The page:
decided: March 10, 1989.
WESTERN PENNSYLVANIA WATER COMPANY
BOARD OF PROPERTY ASSESSMENT, APPEALS AND REVIEW, COUNTY OF ALLEGHENY, COMMONWEALTH OF PENNSYLVANIA, CITY OF PITTSBURGH, APPELLANT. WESTERN PENNSYLVANIA WATER COMPANY V. BOARD OF PROPERTY ASSESSMENT, APPEALS AND REVIEW, COUNTY OF ALLEGHENY, COMMONWEALTH OF PENNSYLVANIA, THE BOROUGH OF BALDWIN, APPELLANT. WESTERN PENNSYLVANIA WATER COMPANY V. BOARD OF PROPERTY ASSESSMENT, APPEALS AND REVIEW, COUNTY OF ALLEGHENY, COMMONWEALTH OF PENNSYLVANIA, BALDWIN-WHITEHALL SCHOOL DISTRICT, APPELLANT. WESTERN PENNSYLVANIA WATER COMPANY V. BOARD OF PROPERTY ASSESSMENT, APPEALS AND REVIEW, COUNTY OF ALLEGHENY, COMMONWEALTH OF PENNSYLVANIA, THE BOROUGH OF WEST MIFFLIN, APPELLANT. WESTERN PENNSYLVANIA WATER COMPANY V. BOARD OF PROPERTY ASSESSMENT, APPEALS AND REVIEW, COUNTY OF ALLEGHENY, COMMONWEALTH OF PENNSYLVANIA, BETHEL PARK SCHOOL DISTRICT, APPELLANT. WESTERN PENNSYLVANIA WATER COMPANY V. BOARD OF PROPERTY ASSESSMENT, APPEALS AND REVIEW, COUNTY OF ALLEGHENY, COMMONWEALTH OF PENNSYLVANIA, KEYSTONE OAKS SCHOOL DISTRICT, APPELLANT
Appeals from the Order of the Court of Common Pleas of Allegheny County, in the case of In Re: Western Pennsylvania Water Company v. Board of Property Assessment, Appeals and Review, County of Allegheny, Commonwealth of Pennsylvania, No. GD 84-2911, dated March 7, 1988.
D. R. Pellegrini, City Solicitor, for appellant, City of Pittsburgh.
Joseph P. Decker, for appellant, Borough of Baldwin.
Edward R. Lawrence, Jr., Alter, Wright & Barron, for appellant, Baldwin-Whitehall School District.
Donald C. Fetzko, for appellant, The Borough of West Mifflin.
Stanley Yorsz, for appellant, Bethel Park School District.
Matthew M. Hoffman, Steele & Hoffman, for appellant, Keystone Oaks School District.
James H. Webster, Springer, Bush & Perry, for appellee, Western Pennsylvania Water Company.
President Judge Crumlish, Jr., Judge Colins and Senior Judge Barbieri, sitting as a panel of three. Opinion by Senior Judge Barbieri. Judge Barry did not participate in the decision in this case.
[ 124 Pa. Commw. Page 135]
Before the Court are the consolidated appeals of the City of Pittsburgh, Borough of Baldwin, The Borough of
[ 124 Pa. Commw. Page 136]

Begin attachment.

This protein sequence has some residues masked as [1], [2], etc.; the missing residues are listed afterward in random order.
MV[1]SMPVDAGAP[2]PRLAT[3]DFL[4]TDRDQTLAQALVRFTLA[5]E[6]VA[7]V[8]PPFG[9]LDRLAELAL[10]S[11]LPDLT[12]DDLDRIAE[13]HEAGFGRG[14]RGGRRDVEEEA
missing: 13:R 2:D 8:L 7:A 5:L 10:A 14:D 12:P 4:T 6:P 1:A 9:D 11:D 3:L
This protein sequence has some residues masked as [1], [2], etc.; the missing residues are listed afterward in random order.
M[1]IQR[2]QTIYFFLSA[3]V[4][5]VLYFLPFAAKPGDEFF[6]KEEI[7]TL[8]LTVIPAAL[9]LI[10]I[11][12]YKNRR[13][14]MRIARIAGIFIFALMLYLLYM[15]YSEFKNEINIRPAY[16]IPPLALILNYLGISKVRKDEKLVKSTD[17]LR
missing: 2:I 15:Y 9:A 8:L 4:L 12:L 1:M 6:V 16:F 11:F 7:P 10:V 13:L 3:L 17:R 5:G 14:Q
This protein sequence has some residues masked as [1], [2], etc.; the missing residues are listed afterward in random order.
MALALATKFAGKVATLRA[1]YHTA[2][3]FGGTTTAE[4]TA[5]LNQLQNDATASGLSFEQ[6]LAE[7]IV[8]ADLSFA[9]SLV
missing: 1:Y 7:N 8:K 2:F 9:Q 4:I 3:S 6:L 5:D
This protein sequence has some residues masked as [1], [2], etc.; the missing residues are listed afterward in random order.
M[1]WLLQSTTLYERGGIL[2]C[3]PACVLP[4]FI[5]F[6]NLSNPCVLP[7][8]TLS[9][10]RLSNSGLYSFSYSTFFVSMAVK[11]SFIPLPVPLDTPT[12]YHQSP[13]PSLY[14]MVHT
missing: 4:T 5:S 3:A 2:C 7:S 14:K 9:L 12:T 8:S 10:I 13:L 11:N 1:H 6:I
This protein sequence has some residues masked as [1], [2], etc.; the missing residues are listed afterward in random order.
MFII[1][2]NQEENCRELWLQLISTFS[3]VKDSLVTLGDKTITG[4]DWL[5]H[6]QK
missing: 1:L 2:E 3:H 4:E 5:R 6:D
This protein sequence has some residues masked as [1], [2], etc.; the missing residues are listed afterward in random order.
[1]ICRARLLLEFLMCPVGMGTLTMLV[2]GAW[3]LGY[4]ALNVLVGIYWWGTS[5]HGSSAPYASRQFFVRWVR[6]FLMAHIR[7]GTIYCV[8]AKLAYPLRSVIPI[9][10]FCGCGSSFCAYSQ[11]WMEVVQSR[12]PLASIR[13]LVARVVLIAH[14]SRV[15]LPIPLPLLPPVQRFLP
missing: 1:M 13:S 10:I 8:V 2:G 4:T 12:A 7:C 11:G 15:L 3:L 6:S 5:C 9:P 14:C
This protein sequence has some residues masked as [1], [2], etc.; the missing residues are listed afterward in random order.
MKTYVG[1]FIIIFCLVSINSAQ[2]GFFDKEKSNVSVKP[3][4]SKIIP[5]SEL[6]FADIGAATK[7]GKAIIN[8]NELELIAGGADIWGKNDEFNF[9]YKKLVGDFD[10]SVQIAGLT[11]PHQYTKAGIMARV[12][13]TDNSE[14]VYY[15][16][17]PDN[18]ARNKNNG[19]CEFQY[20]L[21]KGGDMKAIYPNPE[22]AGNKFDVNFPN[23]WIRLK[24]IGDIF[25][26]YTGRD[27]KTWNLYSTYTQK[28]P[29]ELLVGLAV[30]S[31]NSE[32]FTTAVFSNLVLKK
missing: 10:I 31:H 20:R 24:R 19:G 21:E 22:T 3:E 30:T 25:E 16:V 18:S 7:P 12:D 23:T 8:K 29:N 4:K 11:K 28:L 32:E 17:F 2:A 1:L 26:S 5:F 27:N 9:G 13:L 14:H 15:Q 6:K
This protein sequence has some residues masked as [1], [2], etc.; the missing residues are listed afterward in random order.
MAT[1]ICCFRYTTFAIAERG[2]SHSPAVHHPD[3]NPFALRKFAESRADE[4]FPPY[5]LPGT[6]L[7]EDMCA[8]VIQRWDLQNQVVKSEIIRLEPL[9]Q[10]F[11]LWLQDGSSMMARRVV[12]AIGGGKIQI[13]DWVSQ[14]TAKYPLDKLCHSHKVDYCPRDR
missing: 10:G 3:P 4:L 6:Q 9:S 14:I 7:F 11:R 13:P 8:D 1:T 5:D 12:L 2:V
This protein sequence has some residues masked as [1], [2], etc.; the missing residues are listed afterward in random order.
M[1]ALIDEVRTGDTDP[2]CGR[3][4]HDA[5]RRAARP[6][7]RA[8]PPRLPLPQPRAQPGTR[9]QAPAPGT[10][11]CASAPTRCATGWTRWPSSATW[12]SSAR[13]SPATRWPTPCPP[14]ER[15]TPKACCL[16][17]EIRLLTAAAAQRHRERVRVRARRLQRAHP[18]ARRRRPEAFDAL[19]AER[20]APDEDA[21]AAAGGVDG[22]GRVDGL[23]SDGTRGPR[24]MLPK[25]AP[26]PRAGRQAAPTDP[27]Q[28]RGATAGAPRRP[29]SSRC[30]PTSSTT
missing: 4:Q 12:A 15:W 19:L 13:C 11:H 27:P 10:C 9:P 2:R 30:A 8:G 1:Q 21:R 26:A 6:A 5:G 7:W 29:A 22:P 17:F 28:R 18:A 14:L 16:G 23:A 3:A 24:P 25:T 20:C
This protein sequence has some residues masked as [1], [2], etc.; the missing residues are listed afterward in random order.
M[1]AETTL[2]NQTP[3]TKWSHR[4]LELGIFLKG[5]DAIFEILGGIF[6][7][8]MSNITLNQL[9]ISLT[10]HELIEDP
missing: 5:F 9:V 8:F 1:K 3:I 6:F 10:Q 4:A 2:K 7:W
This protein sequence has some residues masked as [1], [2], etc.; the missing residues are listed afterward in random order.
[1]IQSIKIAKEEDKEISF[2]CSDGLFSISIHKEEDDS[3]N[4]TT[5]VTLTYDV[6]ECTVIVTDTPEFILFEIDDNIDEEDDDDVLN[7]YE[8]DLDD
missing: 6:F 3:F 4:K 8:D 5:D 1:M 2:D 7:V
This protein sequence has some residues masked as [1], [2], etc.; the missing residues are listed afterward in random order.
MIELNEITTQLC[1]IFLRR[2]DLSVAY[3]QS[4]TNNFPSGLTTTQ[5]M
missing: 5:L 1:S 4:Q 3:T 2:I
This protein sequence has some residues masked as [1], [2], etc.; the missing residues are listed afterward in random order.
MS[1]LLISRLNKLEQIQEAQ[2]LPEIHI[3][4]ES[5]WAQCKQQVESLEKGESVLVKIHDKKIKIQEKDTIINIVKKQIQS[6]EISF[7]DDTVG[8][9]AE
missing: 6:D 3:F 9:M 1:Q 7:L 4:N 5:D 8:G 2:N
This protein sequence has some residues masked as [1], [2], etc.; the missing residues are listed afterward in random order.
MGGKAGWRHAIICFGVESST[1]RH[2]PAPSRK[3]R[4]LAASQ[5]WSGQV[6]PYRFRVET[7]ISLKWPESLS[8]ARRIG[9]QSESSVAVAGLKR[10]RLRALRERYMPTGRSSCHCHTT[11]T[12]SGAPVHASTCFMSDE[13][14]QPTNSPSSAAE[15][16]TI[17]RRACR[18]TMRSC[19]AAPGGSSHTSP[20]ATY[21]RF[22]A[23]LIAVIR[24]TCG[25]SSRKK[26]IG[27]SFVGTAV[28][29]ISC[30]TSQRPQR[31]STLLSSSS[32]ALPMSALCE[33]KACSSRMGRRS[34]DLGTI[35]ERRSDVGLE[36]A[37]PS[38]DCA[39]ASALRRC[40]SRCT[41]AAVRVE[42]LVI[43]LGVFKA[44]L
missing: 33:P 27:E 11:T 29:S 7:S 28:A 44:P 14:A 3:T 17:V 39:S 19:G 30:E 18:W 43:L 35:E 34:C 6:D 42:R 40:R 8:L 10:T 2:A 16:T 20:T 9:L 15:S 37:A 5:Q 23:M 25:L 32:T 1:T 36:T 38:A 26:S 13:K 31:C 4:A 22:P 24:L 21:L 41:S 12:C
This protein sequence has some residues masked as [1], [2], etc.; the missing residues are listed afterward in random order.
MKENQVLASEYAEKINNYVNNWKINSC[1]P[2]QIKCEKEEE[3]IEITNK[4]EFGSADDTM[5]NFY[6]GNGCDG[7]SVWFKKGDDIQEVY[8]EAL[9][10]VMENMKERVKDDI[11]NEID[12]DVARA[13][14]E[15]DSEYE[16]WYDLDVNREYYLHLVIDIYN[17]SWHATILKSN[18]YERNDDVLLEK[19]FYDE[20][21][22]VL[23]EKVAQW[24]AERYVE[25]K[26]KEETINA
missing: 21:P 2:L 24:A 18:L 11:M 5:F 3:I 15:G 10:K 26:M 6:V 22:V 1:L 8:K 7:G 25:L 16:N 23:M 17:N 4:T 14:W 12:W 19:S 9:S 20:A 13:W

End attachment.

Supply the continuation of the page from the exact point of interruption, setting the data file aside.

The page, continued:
West Mifflin, Baldwin-Whitehall School District, Bethel Park School District and Keystone Oaks School District (collectively Appellants) from the order of the Court of Common Pleas of Allegheny County which struck Appellants' tax liens on the property of the Western Pennsylvania Water Company (Appellee) for the years 1956 and 1970 through 1976. We affirm.
Appellee is a public utility which owns various parcels of real estate used in utility service situated in each of Appellants' municipalities or school districts in Allegheny County. In order to understand how these municipalities and school districts were able to place tax liens on Appellee's property during the years 1970 through 1976 and why these liens must be stricken, it is necessary to review the background of the litigation that came to this Court fifteen years ago in Duquesne Light Co. v. Board of Property Assessment, Appeals and Review of Allegheny County, 10 Pa. Commonwealth Ct. 41, 299 A.2d 660 (1973), which reasoning was subsequently affirmed in AT&T Co. v. Board of Property Assessment, Appeals and Review of Allegheny County, 461 Pa. 716, 337 A.2d 844 (1975).
Historically, realty used in utility service is exempt from direct local real estate taxation. Schuylkill Bridge Co. v. Frailey, 13 S & R 422 (Pa. 1826). In 1968, Article VIII, Section 4 of the Pennsylvania Constitution was enacted which provided that while real property of public utilities was initially subject to local taxation, payment to the Commonwealth of a gross receipt tax and distribution by the Commonwealth to the local taxing authority of its pro rata share shall be in lieu of local taxes imposed upon the utility's real property. Article VIII, Section 4 was then implemented by the Public Utility Realty Tax Act (PURTA), Act of March 4, 1971, P.L. 6, as amended, 72 P.S. §§ 8101A-8108A.
[ 124 Pa. Commw. Page 137]
Under Section 8105A of the PURTA scheme, the appointed assessor of real property, which in the present case is the Board of Property Assessment, Appeals and Review of Allegheny County (Board), is to assess all utility realty in the same manner as any other real estate and prepare a listing for each local taxing authority. Section 8106A then requires the local taxing authority to submit a yearly report to the Commonwealth containing the name of each public utility owning utility realty within its jurisdiction and the assessed value of such utility realty. The Commonwealth then taxes the public utility directly and distributes to the local taxing authority its share of the receipts. If the local taxing authority fails to submit any reports, it forfeits its share of the tax distribution.
The Board realized that when PURTA came into effect during the fiscal 1970-1971 year it would have to assess all the utility realty in Allegheny County which had up to that point been tax exempt. In order to perform this assessment, in 1970 the Board reclassified every piece of utility realty in Allegheny County from tax exempt to taxable. This presumably administrative decision has led to nearly twenty years of litigation culminating in this case.
Because all utility property, including Appellee's, had now been classified as taxable, the local taxing authorities, including Appellants, sent out tax notices to the owners who promptly ignored them since they were paying PURTA taxes to the Commonwealth. Failure to respond to the notices led to Appellants filing tax liens against Appellee's properties. Since Appellants, with one exception, had at the same time filed PURTA reports with the Commonwealth and received PURTA distributions, they made no move to execute on or enforce these tax liens which have lain dormant since 1970.